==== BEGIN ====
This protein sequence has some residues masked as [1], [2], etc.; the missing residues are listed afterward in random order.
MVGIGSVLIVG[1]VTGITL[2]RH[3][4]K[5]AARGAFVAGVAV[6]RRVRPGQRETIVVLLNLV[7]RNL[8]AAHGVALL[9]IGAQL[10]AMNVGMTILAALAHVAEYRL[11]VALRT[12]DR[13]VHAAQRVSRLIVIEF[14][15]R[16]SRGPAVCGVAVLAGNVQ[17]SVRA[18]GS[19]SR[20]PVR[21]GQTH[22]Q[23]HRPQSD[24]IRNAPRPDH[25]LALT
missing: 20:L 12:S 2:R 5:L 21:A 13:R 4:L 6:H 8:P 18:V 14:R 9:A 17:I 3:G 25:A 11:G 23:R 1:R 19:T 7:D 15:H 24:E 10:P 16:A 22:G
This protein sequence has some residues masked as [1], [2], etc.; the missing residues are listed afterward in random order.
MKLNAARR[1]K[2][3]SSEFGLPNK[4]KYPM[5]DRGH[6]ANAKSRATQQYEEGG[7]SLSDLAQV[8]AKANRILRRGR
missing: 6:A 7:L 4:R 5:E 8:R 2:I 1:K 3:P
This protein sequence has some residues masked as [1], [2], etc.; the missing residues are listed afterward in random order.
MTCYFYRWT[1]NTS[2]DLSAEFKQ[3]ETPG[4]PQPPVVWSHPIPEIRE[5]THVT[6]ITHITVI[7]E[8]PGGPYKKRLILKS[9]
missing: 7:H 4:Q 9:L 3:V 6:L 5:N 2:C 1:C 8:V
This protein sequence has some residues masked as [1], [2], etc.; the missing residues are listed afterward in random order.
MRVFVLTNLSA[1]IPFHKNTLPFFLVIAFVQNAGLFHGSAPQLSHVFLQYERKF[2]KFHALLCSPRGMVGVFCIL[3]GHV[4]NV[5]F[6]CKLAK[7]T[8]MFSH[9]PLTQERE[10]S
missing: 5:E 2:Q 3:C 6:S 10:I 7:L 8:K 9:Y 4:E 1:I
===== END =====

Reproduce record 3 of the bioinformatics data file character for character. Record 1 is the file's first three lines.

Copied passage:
This protein sequence has some residues masked as [1], [2], etc.; the missing residues are listed afterward in random order.
MTCYFYRWT[1]NTS[2]DLSAEFKQ[3]ETPG[4]PQPPVVWSHPIPEIRE[5]THVT[6]ITHITVI[7]E[8]PGGPYKKRLILKS[9]
missing: 7:H 4:Q 9:L 3:V 6:L 5:N 2:C 1:C 8:V